NORTON CABAL INTERVIEW
Hall: Oh, some. Camden Benares is a real name because he legally changed his original name to his Holy Name. Also, instead of using Mordecai Malignatus I used Bob Wilson's real name on page 12 because Werewolf Bridge was a work before Discordianism. And of course real people like Neils Bohr crop up in quotes.
Gypsie: What do you think about the Principia now? Would you want to change it?
Hill: I consider it a successful work and I wouldn't want to change it. In some ways it is immature and I am not the same person I was 10 years ago, but it accomplished the objectives I set for myself and it has the effect I wanted it to have. There are a few errors though.
Gypsie: Like what?
Hill: Oh, I changed a quote from Tom Gnostic on page 61 and I don't think he ever did forgive me for it. He's right. Starbuck's Pebbles should have been preceded by the Myth of Starbuck which was being saved for something else and never got used. I should have used it when I had the chance. And then Eris did a neat little trick on me by having IBM make the Greek selectric typewriter element not coincide with all the characters on their keyboard. So the little „kallisti“ that appears on the title page and lastly on the back cover came out „kallixti“ and I was too dumb to know the difference.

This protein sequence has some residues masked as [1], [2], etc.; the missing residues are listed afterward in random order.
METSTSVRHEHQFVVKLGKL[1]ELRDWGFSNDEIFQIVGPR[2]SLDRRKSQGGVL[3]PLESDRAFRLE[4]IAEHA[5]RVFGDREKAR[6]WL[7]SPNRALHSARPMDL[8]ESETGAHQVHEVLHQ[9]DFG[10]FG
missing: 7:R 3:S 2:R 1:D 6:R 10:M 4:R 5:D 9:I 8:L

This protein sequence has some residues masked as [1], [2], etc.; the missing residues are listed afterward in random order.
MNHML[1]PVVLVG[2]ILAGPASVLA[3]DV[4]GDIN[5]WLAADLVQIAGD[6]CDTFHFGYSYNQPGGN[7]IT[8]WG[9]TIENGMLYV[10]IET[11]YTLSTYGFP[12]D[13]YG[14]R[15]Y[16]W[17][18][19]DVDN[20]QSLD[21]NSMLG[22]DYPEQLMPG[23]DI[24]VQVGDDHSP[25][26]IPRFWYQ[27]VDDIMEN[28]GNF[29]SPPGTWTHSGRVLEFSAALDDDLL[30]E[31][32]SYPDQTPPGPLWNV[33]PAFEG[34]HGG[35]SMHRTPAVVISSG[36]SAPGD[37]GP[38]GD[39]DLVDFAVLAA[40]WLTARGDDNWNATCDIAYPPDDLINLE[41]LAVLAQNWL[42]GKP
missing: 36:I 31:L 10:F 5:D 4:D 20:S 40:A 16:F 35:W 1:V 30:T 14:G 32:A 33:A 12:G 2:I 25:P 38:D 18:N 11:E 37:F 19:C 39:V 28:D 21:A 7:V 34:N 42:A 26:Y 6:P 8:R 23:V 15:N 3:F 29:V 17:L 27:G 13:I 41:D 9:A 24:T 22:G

Gypsie: Will there ever be a Fifth Edition?
Hill: There already is a Fifth Edition, by Mal2. It is a one page telegram that reduces everything to an infinite aum. I found it at Western Union where a machine got stuck and kicked out hundreds of pages of nothing but m's. He made it the Fifth Edition and then left.
Principia/Malaclypse was a very personal work for me and actually took 10 years to culminate. It was one single statement that included my adolescence in the 50's and my young adulthood in the 60's. When I finally had the paste-ups done I knew that I had finished it. That is why, quote, Malaclypse left. I knew it was finished. I didn't know exactly what it was, but it was done.
Gypsie: Earlier you said that you met your objectives. Just what were those objectives?
Hill: Well, that's hard to answer because it kept refining itself over the years. In 1969 I mainly